The crisis unleashed in the markets by the coronavirus has surprised Iberdrola amid preparations to launch a large operation in its renewable business, having started the search for a financial partner for its Wikinger wind farm, located in German waters of the Sea. Baltic.
According to sources close to the transaction, the Spanish group is considering transferring around 40% of that installation, with 350 megawatts (MW) of power, for a price of more than one billion euros. An Iberdrola spokesman declined to comment.
This is a similar transaction to that agreed last year at East Anglia One, a 714 MW park located in the North Sea. The Australian group Macquarie, through one of its investment funds, agreed to disburse 1,600 million pounds (1,750 million euros) for 40% of the British installation.
Iberdrolas strategy is to sell minority stakes in already operating or near-finished parks, such as Wikinger and East Anglia One, to invest in other new offshore wind projects. Along with Wikinger, for example, Iberdrola has two other parks under development. Furthermore, the Spanish company has just raised its position to 100% in Saint-Brieuc, a park in France that requires an investment of 2.4 billion euros.
To probe investor interest in Wikinger, Iberdrola relies on the services of investment bank JPMorgan. The entity is testing large pension plans, infrastructure funds and sovereigns. The idea is to look for financial partners, with no interest in influencing management, who are looking for assets that can give a stable return over a long period of time.
In recent years, in addition to Macquarie, other investors who have taken stakes in offshore wind farms are Global Infrastructure Partners (GIP), Credit Suisse, Glenmont, Danish Pension Plan and Caisse de Depôt du Quebec.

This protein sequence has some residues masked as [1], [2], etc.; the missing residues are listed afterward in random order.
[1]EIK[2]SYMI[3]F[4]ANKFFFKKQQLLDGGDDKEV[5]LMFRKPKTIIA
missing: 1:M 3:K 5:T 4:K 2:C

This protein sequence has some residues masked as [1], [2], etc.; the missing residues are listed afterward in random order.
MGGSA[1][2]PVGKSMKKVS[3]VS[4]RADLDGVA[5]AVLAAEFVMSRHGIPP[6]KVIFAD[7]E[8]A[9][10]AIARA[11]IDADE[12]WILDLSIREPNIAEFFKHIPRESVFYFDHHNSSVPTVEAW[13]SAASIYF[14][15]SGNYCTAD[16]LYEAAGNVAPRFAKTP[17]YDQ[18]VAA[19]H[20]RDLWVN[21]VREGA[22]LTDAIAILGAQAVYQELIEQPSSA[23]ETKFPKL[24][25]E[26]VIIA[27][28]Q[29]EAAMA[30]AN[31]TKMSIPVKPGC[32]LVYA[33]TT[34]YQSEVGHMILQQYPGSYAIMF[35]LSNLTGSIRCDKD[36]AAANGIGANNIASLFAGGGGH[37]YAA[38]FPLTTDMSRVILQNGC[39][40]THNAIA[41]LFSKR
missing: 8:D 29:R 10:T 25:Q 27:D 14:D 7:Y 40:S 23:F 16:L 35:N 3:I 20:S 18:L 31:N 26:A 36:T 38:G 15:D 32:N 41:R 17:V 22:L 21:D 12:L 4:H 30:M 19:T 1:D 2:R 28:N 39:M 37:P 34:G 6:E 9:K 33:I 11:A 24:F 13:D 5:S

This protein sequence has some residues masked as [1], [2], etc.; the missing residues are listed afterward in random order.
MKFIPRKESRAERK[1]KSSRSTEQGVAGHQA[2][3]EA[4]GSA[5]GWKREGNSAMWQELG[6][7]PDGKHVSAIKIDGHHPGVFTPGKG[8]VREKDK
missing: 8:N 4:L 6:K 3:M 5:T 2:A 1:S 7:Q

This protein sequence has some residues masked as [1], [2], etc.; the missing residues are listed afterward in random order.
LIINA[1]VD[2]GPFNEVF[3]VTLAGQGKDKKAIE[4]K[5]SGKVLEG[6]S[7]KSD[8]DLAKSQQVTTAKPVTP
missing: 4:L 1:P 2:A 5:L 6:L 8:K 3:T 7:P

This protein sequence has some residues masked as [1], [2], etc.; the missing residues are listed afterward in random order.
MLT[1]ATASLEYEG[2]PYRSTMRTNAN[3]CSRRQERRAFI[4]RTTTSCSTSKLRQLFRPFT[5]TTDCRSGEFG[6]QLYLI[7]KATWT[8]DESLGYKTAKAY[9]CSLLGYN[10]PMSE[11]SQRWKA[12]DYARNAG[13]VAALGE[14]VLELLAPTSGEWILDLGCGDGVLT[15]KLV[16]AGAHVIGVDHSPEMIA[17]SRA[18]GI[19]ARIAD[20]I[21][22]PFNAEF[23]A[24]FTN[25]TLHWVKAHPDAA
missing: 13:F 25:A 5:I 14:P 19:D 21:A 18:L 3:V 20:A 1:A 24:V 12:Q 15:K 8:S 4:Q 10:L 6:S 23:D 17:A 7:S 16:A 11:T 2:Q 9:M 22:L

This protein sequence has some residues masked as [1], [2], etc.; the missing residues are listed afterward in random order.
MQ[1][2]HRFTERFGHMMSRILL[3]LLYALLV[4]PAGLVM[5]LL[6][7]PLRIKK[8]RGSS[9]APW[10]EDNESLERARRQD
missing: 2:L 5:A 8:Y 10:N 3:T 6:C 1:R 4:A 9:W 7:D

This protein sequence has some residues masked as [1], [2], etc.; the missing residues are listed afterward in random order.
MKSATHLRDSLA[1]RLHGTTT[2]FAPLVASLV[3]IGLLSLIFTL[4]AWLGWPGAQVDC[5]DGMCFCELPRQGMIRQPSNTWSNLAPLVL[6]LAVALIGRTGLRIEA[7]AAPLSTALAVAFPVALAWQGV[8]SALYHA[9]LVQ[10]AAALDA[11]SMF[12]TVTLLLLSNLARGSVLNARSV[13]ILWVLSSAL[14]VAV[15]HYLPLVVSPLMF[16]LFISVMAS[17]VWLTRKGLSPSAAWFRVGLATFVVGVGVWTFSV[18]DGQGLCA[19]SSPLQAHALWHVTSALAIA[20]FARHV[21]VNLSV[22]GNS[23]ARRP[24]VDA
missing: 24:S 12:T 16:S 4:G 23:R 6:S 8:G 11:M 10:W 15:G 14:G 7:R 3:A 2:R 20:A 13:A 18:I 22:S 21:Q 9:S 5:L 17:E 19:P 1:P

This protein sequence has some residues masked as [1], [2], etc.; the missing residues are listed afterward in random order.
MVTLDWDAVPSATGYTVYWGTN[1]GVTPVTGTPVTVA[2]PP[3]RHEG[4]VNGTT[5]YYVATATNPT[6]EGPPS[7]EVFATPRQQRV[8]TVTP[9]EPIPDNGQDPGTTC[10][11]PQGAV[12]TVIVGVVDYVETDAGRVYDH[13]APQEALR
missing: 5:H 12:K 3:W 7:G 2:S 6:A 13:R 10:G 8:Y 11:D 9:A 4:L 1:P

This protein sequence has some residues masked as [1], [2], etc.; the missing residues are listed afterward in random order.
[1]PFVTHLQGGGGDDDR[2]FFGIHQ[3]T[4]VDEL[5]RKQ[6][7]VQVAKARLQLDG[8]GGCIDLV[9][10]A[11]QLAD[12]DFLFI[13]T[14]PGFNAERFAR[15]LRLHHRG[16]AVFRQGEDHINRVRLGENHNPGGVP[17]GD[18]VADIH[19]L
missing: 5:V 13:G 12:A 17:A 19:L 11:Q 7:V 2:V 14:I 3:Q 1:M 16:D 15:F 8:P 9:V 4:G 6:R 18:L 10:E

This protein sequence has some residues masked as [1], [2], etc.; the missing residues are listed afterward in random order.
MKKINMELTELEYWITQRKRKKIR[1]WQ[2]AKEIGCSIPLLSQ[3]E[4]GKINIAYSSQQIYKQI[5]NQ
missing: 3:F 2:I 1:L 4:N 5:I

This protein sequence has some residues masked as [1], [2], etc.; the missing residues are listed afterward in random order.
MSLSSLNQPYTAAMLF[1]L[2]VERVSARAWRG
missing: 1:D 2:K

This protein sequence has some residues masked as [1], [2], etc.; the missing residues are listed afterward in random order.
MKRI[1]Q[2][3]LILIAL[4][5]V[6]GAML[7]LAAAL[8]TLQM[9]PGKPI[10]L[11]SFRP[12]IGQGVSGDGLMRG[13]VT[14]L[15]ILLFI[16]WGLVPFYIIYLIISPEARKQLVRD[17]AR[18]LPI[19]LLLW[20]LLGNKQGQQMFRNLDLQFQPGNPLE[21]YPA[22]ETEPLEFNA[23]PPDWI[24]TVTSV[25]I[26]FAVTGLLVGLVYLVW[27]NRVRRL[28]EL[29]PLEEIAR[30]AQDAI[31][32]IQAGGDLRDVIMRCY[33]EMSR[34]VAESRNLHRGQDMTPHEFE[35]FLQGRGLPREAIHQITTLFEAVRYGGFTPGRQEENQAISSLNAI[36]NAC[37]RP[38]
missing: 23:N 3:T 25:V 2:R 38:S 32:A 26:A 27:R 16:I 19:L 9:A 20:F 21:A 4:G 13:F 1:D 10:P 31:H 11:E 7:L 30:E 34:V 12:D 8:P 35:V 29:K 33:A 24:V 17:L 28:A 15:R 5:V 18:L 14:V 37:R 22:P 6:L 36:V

Some of the funds that have begun to analyze the new operation indicate that Iberdrola would seek a valuation of around 2.5 billion euros for 100% of Wikinger. The investment made in this asset, opened a year and a half ago, was 1,400 million.
The Spanish utility’s intention was to be able to close the transaction before summer, and wanted to start receiving the first non-binding offers at the end of this March.
However, some of the investment banks that are working with potential stakeholders point to the need for a delay in the process in the face of the coronavirus crisis. Although the valuation of the offshore wind farm should not be greatly influenced by the current recession (investors estimate their income for the next 30 years when making their offers, and the growth trend of renewable energy in that term is unstoppable) Now there may be problems in designing attractive financing when requesting money from banks.
They could now ask for a higher interest rate than they did a few months ago to give credit, as there is a higher risk environment. Many entities are now focused on protecting their capital and liquidity, rather than expanding their balance sheet. In the case of East Anglia, the Macquarie fund obtained financing from a group of banks, including Santander, ING, Lloyds and Sumitomo, among others, in what is known as the Bilbao Project.
In any case, some analysts who follow the evolution of Iberdrola emphasize that the group chaired by Ignacio Galan should not be in a hurry to close the transaction in Germany. After the sale of East Anglia One, pending execution this year, the power company meets its objective of selling the strategic plan assets until 2022. But selling the stake in Wikinger would give the group a significant liquidity buffer, given the possibility that the pandemic crisis will drag on and lead to sharp decreases in energy consumption in Spain and other countries for many months.
In the last month, Iberdrolas share price has dropped from 11 to 8.74 euros, which leaves the company with a capitalization of 58,270 million.
Iberdrolas asset “rotation” program in the 2018-2022 plan contemplates divestments of 3,500 million. The transfer of stakes in East Anglia and Siemens Gamesa, along with other businesses, has already enabled it to be achieved. Read